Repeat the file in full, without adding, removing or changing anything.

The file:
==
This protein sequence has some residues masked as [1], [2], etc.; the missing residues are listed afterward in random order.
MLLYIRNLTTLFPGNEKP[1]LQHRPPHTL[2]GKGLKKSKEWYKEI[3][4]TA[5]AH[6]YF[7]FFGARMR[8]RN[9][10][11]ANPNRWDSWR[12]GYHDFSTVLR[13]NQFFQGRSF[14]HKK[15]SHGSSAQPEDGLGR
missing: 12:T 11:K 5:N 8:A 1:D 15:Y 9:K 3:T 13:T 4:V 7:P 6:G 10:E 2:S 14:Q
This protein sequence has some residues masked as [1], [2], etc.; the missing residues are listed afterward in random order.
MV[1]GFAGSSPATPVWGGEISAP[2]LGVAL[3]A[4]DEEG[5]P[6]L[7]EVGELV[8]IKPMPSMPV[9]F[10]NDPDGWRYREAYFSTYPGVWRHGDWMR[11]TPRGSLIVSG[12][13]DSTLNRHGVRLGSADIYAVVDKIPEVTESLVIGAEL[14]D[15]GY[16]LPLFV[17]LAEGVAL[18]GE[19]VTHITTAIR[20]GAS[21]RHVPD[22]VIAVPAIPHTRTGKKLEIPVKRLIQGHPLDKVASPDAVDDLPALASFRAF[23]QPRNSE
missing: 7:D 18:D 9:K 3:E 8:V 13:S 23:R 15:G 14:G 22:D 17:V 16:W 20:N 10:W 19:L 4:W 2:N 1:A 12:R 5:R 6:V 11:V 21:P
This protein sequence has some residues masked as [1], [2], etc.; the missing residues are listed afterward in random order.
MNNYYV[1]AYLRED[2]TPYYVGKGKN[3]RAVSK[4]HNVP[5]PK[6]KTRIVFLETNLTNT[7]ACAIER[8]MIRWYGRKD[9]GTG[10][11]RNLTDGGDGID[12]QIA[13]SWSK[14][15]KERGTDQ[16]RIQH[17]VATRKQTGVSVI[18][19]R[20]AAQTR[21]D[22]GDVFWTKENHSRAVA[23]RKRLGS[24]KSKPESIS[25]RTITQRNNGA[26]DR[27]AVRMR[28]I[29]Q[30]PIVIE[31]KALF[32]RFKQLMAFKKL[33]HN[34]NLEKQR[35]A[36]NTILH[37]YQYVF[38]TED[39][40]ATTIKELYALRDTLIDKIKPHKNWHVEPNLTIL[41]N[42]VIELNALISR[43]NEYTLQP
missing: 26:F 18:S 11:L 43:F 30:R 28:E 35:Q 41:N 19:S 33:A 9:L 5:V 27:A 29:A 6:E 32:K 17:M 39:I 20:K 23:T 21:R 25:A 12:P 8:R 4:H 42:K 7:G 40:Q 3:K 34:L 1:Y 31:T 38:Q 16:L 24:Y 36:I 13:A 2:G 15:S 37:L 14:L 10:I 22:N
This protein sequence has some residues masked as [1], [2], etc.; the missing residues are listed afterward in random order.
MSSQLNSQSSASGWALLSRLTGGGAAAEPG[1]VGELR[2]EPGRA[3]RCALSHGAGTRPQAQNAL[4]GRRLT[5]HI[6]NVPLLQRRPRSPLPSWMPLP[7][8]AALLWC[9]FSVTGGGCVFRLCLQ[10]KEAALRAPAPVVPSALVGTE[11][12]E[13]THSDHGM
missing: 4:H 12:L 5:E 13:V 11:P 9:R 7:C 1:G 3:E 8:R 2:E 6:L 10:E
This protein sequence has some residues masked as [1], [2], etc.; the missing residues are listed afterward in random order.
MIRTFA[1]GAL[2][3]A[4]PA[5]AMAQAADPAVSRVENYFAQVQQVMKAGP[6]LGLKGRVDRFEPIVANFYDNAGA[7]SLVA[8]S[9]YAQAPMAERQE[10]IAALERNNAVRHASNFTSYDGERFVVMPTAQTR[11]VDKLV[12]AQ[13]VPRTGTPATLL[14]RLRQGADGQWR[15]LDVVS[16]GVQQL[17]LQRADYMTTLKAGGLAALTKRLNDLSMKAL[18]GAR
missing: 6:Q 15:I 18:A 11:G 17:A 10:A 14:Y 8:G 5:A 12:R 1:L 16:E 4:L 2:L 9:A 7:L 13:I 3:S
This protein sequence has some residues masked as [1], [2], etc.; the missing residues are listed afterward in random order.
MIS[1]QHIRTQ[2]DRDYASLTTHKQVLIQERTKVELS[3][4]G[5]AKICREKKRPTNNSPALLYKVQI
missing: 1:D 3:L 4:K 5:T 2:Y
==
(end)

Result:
This protein sequence has some residues masked as [1], [2], etc.; the missing residues are listed afterward in random order.
MLLYIRNLTTLFPGNEKP[1]LQHRPPHTL[2]GKGLKKSKEWYKEI[3][4]TA[5]AH[6]YF[7]FFGARMR[8]RN[9][10][11]ANPNRWDSWR[12]GYHDFSTVLR[13]NQFFQGRSF[14]HKK[15]SHGSSAQPEDGLGR
missing: 12:T 11:K 5:N 8:A 1:D 15:Y 9:K 3:T 13:T 4:V 7:P 6:G 10:E 2:S 14:Q
This protein sequence has some residues masked as [1], [2], etc.; the missing residues are listed afterward in random order.
MV[1]GFAGSSPATPVWGGEISAP[2]LGVAL[3]A[4]DEEG[5]P[6]L[7]EVGELV[8]IKPMPSMPV[9]F[10]NDPDGWRYREAYFSTYPGVWRHGDWMR[11]TPRGSLIVSG[12][13]DSTLNRHGVRLGSADIYAVVDKIPEVTESLVIGAEL[14]D[15]GY[16]LPLFV[17]LAEGVAL[18]GE[19]VTHITTAIR[20]GAS[21]RHVPD[22]VIAVPAIPHTRTGKKLEIPVKRLIQGHPLDKVASPDAVDDLPALASFRAF[23]QPRNSE
missing: 7:D 18:D 9:K 3:E 8:V 13:S 23:R 15:G 14:G 22:D 17:V 16:W 20:N 10:W 19:L 4:W 2:N 1:A 12:R 5:R 6:V 11:V 21:P
This protein sequence has some residues masked as [1], [2], etc.; the missing residues are listed afterward in random order.
MNNYYV[1]AYLRED[2]TPYYVGKGKN[3]RAVSK[4]HNVP[5]PK[6]KTRIVFLETNLTNT[7]ACAIER[8]MIRWYGRKD[9]GTG[10][11]RNLTDGGDGID[12]QIA[13]SWSK[14][15]KERGTDQ[16]RIQH[17]VATRKQTGVSVI[18][19]R[20]AAQTR[21]D[22]GDVFWTKENHSRAVA[23]RKRLGS[24]KSKPESIS[25]RTITQRNNGA[26]DR[27]AVRMR[28]I[29]Q[30]PIVIE[31]KALF[32]RFKQLMAFKKL[33]HN[34]NLEKQR[35]A[36]NTILH[37]YQYVF[38]TED[39][40]ATTIKELYALRDTLIDKIKPHKNWHVEPNLTIL[41]N[42]VIELNALISR[43]NEYTLQP
missing: 26:F 18:S 11:L 43:F 30:R 28:E 35:Q 41:N 19:S 33:A 9:L 5:V 27:A 29:A 6:E 32:K 17:M 39:I 20:K 23:T 21:R 25:A 12:P 8:R 4:H 42:K 7:G 40:Q 3:K 34:L 1:Y 31:T 38:Q 16:L 24:Y 36:I 13:A 2:G 15:S 37:L 14:L 10:I 22:N
This protein sequence has some residues masked as [1], [2], etc.; the missing residues are listed afterward in random order.
MSSQLNSQSSASGWALLSRLTGGGAAAEPG[1]VGELR[2]EPGRA[3]RCALSHGAGTRPQAQNAL[4]GRRLT[5]HI[6]NVPLLQRRPRSPLPSWMPLP[7][8]AALLWC[9]FSVTGGGCVFRLCLQ[10]KEAALRAPAPVVPSALVGTE[11][12]E[13]THSDHGM
missing: 4:H 12:L 5:E 13:V 11:P 9:R 7:C 1:G 3:E 8:R 2:E 6:L 10:E
This protein sequence has some residues masked as [1], [2], etc.; the missing residues are listed afterward in random order.
MIRTFA[1]GAL[2][3]A[4]PA[5]AMAQAADPAVSRVENYFAQVQQVMKAGP[6]LGLKGRVDRFEPIVANFYDNAGA[7]SLVA[8]S[9]YAQAPMAERQE[10]IAALERNNAVRHASNFTSYDGERFVVMPTAQTR[11]VDKLV[12]AQ[13]VPRTGTPATLL[14]RLRQGADGQWR[15]LDVVS[16]GVQQL[17]LQRADYMTTLKAGGLAALTKRLNDLSMKAL[18]GAR
missing: 6:Q 15:I 18:A 11:G 17:A 10:A 14:Y 8:G 5:A 12:R 1:L 16:E 4:L 2:L 9:A 7:L 13:I 3:S
This protein sequence has some residues masked as [1], [2], etc.; the missing residues are listed afterward in random order.
MIS[1]QHIRTQ[2]DRDYASLTTHKQVLIQERTKVELS[3][4]G[5]AKICREKKRPTNNSPALLYKVQI
missing: 1:D 3:L 4:K 5:T 2:Y